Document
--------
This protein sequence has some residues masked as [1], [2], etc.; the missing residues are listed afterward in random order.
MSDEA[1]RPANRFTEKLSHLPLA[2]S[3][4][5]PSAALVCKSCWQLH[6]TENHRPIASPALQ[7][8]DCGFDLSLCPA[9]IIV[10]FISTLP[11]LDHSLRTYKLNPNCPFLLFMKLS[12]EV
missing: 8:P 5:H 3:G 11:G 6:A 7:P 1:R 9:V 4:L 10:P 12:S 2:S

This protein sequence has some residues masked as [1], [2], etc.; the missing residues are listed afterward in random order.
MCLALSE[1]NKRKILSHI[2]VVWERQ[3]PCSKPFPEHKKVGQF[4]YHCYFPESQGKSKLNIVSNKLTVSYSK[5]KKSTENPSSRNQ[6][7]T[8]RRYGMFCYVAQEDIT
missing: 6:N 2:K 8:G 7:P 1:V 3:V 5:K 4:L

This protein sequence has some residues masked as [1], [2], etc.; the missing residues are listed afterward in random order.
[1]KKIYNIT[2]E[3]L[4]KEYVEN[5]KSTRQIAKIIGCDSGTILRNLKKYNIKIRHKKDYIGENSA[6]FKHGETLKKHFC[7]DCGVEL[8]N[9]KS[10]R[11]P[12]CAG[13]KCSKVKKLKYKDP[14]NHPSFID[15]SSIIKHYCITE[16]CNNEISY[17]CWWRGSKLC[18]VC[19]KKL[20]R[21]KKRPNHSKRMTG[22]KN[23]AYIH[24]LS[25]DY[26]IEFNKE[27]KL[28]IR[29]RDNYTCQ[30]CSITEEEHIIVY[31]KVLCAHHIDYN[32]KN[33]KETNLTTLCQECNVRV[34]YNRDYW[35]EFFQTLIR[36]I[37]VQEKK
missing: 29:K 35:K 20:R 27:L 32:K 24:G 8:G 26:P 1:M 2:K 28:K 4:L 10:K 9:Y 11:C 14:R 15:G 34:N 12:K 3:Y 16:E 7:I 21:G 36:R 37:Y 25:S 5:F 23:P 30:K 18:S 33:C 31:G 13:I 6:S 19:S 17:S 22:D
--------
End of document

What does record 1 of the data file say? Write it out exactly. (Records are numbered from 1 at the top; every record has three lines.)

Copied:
This protein sequence has some residues masked as [1], [2], etc.; the missing residues are listed afterward in random order.
MSDEA[1]RPANRFTEKLSHLPLA[2]S[3][4][5]PSAALVCKSCWQLH[6]TENHRPIASPALQ[7][8]DCGFDLSLCPA[9]IIV[10]FISTLP[11]LDHSLRTYKLNPNCPFLLFMKLS[12]EV
missing: 8:P 5:H 3:G 11:G 6:A 7:P 1:R 9:V 4:L 10:P 12:S 2:S